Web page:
MOTM June 2010
Function-Attitudes Applied In Differing Scenarios
We tend to discuss function-attitude usage in theory, but I am unsure why we have not posted how they actually work in application. Below are examples taken from her booklet, “Dynamics of Personality Type: Understanding and Applying Jung’s Cognitive Processes”, where Linda Berens gives some examples of how the functions work. Granted the scenarios may be hokey to some, but I know her examples were very helpful for me in determining my auxiliary preference.
The first example is how each function-attitude may react to encountering an apple tree:
Se - You might look at the apple tree and notice the contrast of the ruby red apples and the deep green leaves, the rich brown-gray of the trunk and branches, and how the sunlight plays across the yard. You go to the tree and pick an apple, and bite into it with a crunch, savoring the tree ripened sweetness and the aroma of a really fresh apple. Sitting down on the ground you feel the coolness under you and the warmth of the sun.
Si – You look at the apple tree and immediately recall an image of an apple tree you’ve seen before and you were then become aware of the feel of autumn in the air and remember being in an apple orchard picking apples.
Ne – You might wonder why the former owner of your house planted an apple tree and why this kind of apple tree. Then you might consider why this kind of apple tree grows well in this climate but not in others. Or maybe it occurs to you that your life is like this apple tree in so many ways. Then you might be curious if apples represent the same ideas in other cultures and so on. Or you may even wonder, “What if the apple tree did not exist?”
Ni – If you did not even notice the apple tree this there, but instead go a sense that the orchards around will soon be cut down and replaced with a housing development, you have experienced Ni.
Te – You notice the fruit was starting to fall off the tree and make a mental note to get several containers to put the apples in. You would have a trashcan handy for the rotten ones and a basket for the ripe ones to wash and put on the table. You would also have a plastic pan for the ones that are bruised, but not rotten, to cut up for applesauce.
Ti – You might notice that the leaves are falling off early. You would analyze the situation and try to figure out what is wrong with the tree. You might use the principles of good gardening, or you might reference the scientific principles of plant disease
Fe – You might think about removing the tree because of the mess the apples make on the ground, but then remember that your family really likes having that old apple tree around. So you decide not to remove it. Besides you might think, Aunt Mary really likes apple pie made with those apples and make a mental note to bake an apple pie for her. In deciding what to do with the tree, the likes and dislikes of others are considered and adjusted to.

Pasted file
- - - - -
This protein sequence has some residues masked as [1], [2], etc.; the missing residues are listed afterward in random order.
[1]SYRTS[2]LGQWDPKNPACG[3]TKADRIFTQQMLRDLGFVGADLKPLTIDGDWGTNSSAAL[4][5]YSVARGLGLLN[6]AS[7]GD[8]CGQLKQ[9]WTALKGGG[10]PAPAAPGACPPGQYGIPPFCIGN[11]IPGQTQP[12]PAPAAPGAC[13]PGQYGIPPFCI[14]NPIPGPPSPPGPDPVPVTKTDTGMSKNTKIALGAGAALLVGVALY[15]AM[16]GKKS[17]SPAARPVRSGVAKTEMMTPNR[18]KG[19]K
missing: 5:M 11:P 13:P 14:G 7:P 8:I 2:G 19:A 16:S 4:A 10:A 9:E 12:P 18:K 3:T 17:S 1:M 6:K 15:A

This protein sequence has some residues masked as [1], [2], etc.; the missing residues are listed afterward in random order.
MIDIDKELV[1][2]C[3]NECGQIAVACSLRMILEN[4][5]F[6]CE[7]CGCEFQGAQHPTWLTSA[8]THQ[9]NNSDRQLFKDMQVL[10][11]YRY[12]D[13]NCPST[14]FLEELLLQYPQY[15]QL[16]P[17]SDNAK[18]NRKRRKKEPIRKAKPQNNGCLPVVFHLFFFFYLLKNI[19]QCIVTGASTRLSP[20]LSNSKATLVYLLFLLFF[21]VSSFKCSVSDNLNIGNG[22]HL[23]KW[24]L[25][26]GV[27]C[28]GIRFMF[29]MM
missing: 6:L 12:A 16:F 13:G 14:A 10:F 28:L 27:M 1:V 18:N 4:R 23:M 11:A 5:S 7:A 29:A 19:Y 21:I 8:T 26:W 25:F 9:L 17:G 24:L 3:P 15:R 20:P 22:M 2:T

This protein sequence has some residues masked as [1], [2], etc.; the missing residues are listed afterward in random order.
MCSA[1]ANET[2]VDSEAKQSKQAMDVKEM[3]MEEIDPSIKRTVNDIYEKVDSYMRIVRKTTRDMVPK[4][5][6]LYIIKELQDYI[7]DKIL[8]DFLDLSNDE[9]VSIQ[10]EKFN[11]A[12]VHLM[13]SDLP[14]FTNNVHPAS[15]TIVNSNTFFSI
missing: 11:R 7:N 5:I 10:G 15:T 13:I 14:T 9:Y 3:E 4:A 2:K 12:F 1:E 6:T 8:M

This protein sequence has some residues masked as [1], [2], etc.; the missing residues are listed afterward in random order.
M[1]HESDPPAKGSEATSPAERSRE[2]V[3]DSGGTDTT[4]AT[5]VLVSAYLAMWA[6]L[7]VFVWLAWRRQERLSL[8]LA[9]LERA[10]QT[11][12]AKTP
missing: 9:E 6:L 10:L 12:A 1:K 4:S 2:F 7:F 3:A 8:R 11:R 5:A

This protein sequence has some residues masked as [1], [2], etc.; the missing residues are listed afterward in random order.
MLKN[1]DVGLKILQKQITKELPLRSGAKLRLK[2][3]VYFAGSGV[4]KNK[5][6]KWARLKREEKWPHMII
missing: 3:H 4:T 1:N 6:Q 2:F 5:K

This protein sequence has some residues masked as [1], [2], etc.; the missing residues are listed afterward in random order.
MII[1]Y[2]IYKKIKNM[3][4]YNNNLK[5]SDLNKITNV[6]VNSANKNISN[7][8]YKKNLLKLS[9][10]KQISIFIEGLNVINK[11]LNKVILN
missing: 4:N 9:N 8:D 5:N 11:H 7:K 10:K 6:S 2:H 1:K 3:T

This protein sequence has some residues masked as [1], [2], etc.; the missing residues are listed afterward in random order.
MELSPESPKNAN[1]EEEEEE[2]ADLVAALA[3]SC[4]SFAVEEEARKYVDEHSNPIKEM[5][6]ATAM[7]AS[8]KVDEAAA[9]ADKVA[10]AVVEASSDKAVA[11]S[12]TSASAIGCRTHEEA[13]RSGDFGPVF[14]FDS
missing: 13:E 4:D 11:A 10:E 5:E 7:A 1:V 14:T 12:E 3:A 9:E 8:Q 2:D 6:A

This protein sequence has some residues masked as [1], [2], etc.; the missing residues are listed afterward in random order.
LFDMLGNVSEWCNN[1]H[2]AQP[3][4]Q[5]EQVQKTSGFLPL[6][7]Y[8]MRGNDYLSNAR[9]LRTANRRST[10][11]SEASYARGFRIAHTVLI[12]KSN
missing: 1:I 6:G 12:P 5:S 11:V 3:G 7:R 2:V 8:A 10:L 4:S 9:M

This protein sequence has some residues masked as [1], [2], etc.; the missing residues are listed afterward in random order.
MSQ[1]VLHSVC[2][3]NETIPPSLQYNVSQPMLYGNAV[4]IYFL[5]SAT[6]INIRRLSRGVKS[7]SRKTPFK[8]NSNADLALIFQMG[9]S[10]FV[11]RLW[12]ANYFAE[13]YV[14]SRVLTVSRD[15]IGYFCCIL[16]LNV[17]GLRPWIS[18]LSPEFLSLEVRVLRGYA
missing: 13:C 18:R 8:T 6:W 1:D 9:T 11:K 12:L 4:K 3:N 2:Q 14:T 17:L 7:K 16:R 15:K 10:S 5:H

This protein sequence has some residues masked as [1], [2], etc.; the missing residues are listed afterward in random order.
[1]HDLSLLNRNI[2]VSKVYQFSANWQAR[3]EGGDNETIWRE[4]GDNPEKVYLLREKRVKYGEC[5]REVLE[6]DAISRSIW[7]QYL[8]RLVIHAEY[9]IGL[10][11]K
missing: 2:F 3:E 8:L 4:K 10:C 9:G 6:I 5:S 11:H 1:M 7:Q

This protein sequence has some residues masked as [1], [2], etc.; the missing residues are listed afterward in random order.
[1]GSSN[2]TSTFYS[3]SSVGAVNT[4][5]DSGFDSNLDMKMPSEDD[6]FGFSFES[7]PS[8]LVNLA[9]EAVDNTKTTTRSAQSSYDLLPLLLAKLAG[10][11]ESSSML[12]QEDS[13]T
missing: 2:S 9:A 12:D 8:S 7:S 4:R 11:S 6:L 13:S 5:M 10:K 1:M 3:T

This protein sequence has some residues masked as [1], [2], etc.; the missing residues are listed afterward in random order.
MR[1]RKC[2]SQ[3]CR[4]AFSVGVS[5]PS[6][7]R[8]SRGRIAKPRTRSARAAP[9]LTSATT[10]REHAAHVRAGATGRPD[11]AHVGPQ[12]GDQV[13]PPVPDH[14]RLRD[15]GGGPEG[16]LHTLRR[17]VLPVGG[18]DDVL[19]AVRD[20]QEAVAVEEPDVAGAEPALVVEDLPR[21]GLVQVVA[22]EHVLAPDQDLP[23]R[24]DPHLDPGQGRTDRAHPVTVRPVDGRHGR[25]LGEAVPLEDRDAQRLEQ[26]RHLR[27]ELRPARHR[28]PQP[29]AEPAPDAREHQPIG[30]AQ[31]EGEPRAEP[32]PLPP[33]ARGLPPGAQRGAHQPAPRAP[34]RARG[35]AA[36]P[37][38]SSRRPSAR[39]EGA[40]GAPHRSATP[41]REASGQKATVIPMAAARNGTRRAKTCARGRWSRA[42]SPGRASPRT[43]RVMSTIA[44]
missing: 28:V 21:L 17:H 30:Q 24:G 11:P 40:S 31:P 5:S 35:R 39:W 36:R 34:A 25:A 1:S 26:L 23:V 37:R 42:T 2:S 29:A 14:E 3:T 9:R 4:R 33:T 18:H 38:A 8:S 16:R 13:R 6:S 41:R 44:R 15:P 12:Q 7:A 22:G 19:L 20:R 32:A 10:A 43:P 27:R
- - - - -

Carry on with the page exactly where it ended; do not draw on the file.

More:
Fi – You might reflect on how much you really like that tree and the apples it yields. You might even consider the importance of having a fruit tree for the children to learn from.
The second example is a little different since it actually allows us to the differing function- attitudes used in the same person looking for a dog:
Se - Lenore was beside herself with joy as she played with the puppies in the pet store. She seemed to enjoy just being with them, petting them, making them jump.
Si - Lenore’s sister kept saying how much the standard poodle looked like the one they had as children. She said it reminded her of being at home and being young again.
Ne - During their conversation, Lenore suddenly recognized that the real reason her sister wanted a dog was because she was trying to replace the affection from her late husband.
Ni - Lenore was thinking about the dog she and her sister were going to get when she got a flash of a dog barking and crying. The she “knew” they needed to get a dog that didn’t mind being alone.
Te - Lenore listed criteria she and her sister needed to match in selecting a dog. She wanted to be sure the dog didn’t need a lot of attention since they were not home during the day. They lived in an apartment, so it was only logical it should be a small dog that didn’t bark much.
Ti - On the way home, Lenore went into the pet store with her checklist. She looked at a cocker spaniel and a standard poodle and found out how big each one grew and if it barked a lot. She decided the standard poodle didn’t meet her criteria but wasn’t sure about the cocker spaniel, she thought maybe she should consider a dachshund.
Fe - Lenore thought about what kind of dog her sister would want. She knew her sister would be disappointed if they couldn’t get a standard poodle, so she decided to not even mention that one in the pet store was still there.
Fi - Lenore’s sister came home with a stranded poodle. When Lenore asked her why, her sister said, “We’ve always wanted a standard poodle like we used to have. This one was so cute and was going to be sent to the pound, so I just had to bring it home.”